Security forces on Tuesday arrested 100 suspects in nationwide operations over their alleged links to the Gülenist Terror Group (FETÖ), the group responsible for the July 15, 2016 coup attempt.
Prosecutors in the capital Ankara issued arrest warrants for 13 suspects, including nine active personnel in the Turkish Armed Forces (TSK), one senior FETÖ member and three sergeants who had been dismissed from the army for their suspected links to the group.
The suspects are accused of communicating by payphone with those with alleged links to the terrorist group's covert network in the Turkish Land Forces Command. Anti-terror police units have so far arrested 10 suspects.
Also in Ankara, arrest warrants were issued for 17 additional suspects with alleged links to senior FETÖ members who used Bylock, an encrypted messaging app developed and exclusively used by FETÖ members. Police teams have arrested 15 of the suspects and continue the search for the others.
Separately, a total of 52 suspects were arrested in Istanbul-based simultaneous operations across 33 provinces. Prosecutors in Istanbul issued arrest warrants for 118 personnel of the Turkish Land Forces Command, including 10 active-duty soldiers. They were accused of communicating by payphone with other FETÖ members. The hunt for 53 fugitives is underway, with 13 of them reportedly abroad. Six additional suspects were arrested in operations across five provinces. Prosecutors in the northwestern province of Balıkesir issued arrest warrants for eight suspects over their use of ByLock. Some 17 suspects were arrested in operations across seven provinces, upon arrest warrants issued by prosecutors in central province of Niğde, a security source said.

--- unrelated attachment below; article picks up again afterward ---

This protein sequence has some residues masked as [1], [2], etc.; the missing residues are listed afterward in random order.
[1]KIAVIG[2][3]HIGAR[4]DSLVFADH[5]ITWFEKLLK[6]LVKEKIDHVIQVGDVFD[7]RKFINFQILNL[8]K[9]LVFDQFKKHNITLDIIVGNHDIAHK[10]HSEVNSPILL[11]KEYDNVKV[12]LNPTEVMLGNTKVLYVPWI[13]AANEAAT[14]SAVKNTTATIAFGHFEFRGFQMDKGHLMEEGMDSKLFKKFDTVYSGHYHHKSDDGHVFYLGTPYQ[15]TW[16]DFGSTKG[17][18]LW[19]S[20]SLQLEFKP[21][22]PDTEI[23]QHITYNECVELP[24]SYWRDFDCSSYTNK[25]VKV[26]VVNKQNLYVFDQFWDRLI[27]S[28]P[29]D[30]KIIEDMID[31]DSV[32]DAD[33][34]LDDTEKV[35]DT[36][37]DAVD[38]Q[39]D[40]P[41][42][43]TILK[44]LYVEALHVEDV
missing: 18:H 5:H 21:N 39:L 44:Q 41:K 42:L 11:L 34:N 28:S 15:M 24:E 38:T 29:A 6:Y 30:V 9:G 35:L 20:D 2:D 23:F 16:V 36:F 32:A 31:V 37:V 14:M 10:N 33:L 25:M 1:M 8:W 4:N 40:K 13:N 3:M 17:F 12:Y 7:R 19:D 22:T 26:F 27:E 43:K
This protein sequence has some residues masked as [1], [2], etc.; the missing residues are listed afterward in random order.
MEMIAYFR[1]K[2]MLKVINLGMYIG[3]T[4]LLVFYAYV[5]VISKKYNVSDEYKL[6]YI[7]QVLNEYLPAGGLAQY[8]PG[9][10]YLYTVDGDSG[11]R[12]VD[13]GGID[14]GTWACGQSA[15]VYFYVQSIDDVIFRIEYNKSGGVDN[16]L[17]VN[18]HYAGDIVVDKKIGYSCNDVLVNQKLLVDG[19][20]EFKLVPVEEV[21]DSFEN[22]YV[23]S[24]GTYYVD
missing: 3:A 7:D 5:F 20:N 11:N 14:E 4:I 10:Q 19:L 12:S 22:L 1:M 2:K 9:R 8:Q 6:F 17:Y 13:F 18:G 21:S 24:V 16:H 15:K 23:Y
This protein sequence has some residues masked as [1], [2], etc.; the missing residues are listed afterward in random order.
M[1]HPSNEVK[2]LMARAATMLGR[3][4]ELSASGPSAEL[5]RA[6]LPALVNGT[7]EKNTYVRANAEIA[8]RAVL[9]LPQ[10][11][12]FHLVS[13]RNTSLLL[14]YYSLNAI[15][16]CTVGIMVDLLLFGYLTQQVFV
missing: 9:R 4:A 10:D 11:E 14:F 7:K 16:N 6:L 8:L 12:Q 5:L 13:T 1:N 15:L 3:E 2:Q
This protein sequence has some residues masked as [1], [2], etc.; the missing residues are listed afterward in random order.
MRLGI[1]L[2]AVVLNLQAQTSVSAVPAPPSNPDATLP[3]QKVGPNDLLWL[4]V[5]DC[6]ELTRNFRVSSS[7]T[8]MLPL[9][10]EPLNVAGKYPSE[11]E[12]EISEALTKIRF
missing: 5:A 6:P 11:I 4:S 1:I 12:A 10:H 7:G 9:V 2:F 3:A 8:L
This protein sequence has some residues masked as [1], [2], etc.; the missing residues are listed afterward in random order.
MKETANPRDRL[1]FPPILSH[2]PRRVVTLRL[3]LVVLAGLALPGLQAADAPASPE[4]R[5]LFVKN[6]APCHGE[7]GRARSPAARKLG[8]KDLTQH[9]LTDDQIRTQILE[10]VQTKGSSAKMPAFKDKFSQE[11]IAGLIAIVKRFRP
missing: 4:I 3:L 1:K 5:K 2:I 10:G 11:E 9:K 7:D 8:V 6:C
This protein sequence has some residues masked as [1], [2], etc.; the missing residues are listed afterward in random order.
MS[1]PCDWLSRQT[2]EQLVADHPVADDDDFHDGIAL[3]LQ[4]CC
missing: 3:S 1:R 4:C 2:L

Suspects reveal FETÖ network
Elsewhere, two men, who were extradited from Ukraine last week, provided their testimonies to investigators and revealed the terrorist group’s network in Iraq, Kosovo and Afghanistan. Suspects, namely Salih Fidan and Samet Güre, were in charge of the group’s cells in Iraq’s Baghdad and Irbil respectively.
The duo confessed to collaborating with human traffickers in smuggling wanted FETÖ suspects from Turkey to Iraq. The investigation also revealed a scheme in which FETÖ members in Iraq were smuggled to Europe, aided by members of the Revolutionary People’s Liberation Party-Front (DHKP-C), another terrorist group.
Güre and Fidan, who worked at schools linked to the terrorist group and previously worked at educational institutions run by the group in Kosovo and Afghanistan, disclosed information about the group’s senior members in the countries. The suspects invoked a remorse law that grants members of terrorist organizations more lenient prison sentences if they collaborate with the authorities.
They told investigators that the group’s members in Iraq started seeking shelter in Europe as relations between Turkey and Iraq began to improve and extradition requests were imminent.
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